One example: New York City’s efforts to improve equity in parks funding notes that the city’s parks department partnered with the CUNY School of Public Health (part of the city’s public higher education system) to examine the effects of the new park reconstruction initiatives on community health metrics, such as physical activity, park usership and social cohesion. This study is already underway, with preparations to engage thousands of New Yorkers over the next couple of years, and the results are expected to be ready in 2022. 

Matthew Eldridge, lead researcher with Urban Institute, indicated that “Places are thinking of funding in terms of where it’s coming from, what it’s being used for, how it’s being distributed, and what impacts it’s having on communities. In many cities, and especially in ones with limited resources, addressing the park equity gap from a funding perspective requires creative thinking about the roles of parks, engagement of communities in planning and decision making, and the leveraging of new data and partnerships.”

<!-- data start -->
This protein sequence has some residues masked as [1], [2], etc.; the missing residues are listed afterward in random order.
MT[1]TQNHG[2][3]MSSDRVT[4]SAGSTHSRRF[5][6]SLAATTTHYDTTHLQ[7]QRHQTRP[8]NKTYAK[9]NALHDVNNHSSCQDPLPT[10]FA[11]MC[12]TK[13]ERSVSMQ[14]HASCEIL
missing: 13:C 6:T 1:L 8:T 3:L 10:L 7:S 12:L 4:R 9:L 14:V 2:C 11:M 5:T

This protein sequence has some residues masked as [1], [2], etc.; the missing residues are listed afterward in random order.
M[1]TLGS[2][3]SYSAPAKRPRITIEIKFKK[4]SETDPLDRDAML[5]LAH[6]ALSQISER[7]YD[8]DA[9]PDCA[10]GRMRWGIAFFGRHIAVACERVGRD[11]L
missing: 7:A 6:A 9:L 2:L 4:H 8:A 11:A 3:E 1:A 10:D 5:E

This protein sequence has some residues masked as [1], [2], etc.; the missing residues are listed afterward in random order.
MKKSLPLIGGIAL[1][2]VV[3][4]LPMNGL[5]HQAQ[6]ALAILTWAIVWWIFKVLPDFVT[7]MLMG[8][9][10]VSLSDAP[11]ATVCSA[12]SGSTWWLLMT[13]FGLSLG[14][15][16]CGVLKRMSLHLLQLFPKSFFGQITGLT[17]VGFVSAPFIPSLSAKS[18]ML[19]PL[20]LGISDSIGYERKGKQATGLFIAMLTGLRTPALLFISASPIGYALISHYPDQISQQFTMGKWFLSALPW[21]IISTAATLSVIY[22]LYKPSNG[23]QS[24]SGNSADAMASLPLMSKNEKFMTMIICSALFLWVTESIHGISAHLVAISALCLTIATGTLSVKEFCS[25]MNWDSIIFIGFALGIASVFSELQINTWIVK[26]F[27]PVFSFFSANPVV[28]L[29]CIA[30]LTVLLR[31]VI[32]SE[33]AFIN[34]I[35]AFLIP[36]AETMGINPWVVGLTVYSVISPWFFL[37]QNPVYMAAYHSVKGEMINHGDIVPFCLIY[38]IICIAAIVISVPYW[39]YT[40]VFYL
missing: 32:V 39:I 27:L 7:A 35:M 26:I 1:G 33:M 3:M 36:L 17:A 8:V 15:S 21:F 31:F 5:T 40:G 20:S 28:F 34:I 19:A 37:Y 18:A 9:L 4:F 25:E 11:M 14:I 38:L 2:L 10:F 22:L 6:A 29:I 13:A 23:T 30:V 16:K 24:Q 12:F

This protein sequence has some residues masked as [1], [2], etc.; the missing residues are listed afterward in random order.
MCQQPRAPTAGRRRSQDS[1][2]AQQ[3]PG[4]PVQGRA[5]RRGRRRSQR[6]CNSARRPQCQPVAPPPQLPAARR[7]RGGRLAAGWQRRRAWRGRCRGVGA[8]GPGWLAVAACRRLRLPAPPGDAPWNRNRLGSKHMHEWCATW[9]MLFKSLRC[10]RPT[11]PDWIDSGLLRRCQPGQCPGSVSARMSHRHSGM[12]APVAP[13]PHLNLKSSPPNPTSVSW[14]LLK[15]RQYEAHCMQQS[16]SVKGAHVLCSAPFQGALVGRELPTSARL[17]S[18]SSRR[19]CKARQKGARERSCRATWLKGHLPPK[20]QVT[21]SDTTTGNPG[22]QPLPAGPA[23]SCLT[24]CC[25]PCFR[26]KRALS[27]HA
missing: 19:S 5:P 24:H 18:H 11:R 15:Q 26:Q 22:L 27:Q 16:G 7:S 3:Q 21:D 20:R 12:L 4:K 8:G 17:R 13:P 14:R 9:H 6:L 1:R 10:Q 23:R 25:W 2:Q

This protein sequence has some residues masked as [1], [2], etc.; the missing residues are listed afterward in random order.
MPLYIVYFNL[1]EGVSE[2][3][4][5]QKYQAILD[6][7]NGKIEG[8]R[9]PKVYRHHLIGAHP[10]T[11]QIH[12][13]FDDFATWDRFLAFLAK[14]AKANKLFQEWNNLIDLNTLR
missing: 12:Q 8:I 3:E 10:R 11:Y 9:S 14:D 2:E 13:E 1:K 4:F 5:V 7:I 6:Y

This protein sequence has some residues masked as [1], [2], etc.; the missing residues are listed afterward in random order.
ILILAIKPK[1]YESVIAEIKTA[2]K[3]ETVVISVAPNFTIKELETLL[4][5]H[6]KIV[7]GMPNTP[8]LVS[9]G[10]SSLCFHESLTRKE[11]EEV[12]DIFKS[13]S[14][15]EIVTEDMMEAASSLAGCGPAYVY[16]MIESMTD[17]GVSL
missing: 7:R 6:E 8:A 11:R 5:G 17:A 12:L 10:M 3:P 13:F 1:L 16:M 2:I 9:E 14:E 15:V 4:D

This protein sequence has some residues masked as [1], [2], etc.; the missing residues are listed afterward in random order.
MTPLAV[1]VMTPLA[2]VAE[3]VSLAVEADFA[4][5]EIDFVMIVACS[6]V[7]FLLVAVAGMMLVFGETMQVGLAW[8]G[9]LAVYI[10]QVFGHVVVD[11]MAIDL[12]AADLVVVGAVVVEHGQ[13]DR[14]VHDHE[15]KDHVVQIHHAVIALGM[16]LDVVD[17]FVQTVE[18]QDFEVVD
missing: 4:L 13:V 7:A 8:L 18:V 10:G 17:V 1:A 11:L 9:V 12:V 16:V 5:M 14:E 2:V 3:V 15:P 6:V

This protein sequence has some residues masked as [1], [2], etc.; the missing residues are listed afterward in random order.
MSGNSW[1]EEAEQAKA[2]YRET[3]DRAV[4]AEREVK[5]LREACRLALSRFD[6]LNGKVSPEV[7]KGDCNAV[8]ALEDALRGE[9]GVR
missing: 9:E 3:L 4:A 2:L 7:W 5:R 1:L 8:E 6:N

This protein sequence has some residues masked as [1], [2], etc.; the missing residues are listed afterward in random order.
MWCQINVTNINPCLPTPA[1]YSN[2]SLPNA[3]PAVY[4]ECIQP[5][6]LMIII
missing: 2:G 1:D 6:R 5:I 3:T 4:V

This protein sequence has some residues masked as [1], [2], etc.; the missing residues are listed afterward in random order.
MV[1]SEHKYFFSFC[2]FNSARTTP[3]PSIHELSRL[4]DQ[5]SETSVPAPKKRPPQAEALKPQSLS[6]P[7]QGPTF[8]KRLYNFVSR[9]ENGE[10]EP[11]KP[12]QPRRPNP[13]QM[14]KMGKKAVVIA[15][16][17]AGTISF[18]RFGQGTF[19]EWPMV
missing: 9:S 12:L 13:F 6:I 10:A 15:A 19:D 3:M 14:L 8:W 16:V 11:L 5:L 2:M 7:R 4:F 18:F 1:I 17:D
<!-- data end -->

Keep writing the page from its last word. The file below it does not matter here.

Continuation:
Three additional strategies and recommendations included in this report

  1. New sources of funding: Philanthropies are increasingly supporting the development of parks such as the Gathering Place in Tulsa, OK funded by the George Kaiser Family Foundation and driving conversations on equity through the William Penn Foundation’s work in Philadelphia to advance equity in the allocation of resources and understand the impacts of those investments on residents in that city.
  2. Reallocation of funding: Proposition K in Los Angeles created a citywide property tax assessment district that generates funding for youth infrastructure including parks and recreation facilities and aims to help address inequities in access to these services.
  3. New partnerships leveraging the benefits of parks: The Red Rock Trail System in Greater Birmingham, Alabama, leveraged funds from the Jefferson County Department of Health, federal transportation grants, and community resources to build a 100-mile trail network connecting high- and low-income communities to jobs, recreational opportunities, and each other.